THE episode hit a sour note for the McClatchy Company, the owner of The Star Tribune, which has been doing a victory lap after buying some Knight Ridder properties. Reached last Friday, Robert J. Weil, vice president of operations at McClatchy, expressed wan support for the no-free-papers initiative — "everyone in the industry is under tremendous expense pressure" — before getting out the 10-foot pole. "McClatchy had nothing to do with this decision. Our newspapers all operate autonomously."

Ben Taylor, the paper's senior vice president of marketing and communication, offered a more robust defense that went like this: The newspaper has a long tradition of protecting employees from layoffs, so it is searching every corner to cut costs.

"We were looking for ways to save money that do not impact our product or our customers," said Mr. Taylor, adding that the personal copies totaled more than 4,000 on weekdays and 5,000 on Sunday. He said that the cost savings for the paper, which has a daily circulation of 379,713 and 666,683 on Sunday, was "significant." There is a tedious logic to all of this. People who make doughnuts or lattes or S.U.V.'s do not get to consume their products freely. But whacking the incremental costs of producing a few thousand extra copies of a newspaper seems not worth the profound statement it makes. Those free papers buy a huge amount of good will internally, a totem of a daily miracle that is produced and admired. They are also a reminder, amid all the bad headlines in the industry, that there is civic good under way.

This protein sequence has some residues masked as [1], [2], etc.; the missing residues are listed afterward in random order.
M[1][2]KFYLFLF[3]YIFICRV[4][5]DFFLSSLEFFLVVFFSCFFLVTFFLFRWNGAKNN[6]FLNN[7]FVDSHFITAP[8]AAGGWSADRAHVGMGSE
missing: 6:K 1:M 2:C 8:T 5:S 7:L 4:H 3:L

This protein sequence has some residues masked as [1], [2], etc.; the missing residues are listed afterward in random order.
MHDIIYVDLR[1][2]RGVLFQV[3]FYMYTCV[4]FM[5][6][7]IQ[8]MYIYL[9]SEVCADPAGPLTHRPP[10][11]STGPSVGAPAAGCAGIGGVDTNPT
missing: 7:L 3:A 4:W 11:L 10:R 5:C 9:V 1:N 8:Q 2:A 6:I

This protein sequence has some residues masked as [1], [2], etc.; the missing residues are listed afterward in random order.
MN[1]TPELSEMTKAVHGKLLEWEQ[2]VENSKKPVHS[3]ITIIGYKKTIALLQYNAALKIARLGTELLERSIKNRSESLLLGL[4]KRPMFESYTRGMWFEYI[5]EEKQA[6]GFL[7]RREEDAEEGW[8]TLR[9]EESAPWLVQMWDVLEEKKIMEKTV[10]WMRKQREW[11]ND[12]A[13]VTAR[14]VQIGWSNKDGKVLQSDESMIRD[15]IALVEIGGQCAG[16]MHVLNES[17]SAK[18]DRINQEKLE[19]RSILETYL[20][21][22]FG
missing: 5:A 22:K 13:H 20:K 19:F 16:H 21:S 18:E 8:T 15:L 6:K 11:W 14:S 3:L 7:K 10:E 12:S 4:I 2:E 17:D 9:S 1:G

Predictably, the new policy enraged the people who actually make the newspaper, some of whom apparently engaged in the guerilla tactic of putting a quarter in for their copy and then plopping many others on top of the box for the grabbing. More broadly, the Dickensian policy poured gasoline on the culture of complaint that is everyday newsroom life.

Doug Grow, a Star Tribune columnist, recalled that The New York Times once called his paper "the most ridiculed newspaper in the country" for its adoption of new-age policies, like banning "Redskins" and other American Indian nicknames in sports stories. He said he felt the crown had passed to The Times after the Jayson Blair episode.

"I think this is our attempt to win it back," he said. "One of the benefits of getting older is that this becomes just another chapter in the ongoing comedy. Our stock is dropping and we have cost issues, so maybe we can take away reporter's notebooks while we are at it."

There is an implicit broader message. If the people who make the paper believe that an electronic version of the product is just as good as the one readers pay for, why bother subscribing? This month, Jack Shafer, the media columnist for Slate, suggested that the new, improved Web site of The New York Times had persuaded him to stop paying $621.40 for an annual subscription.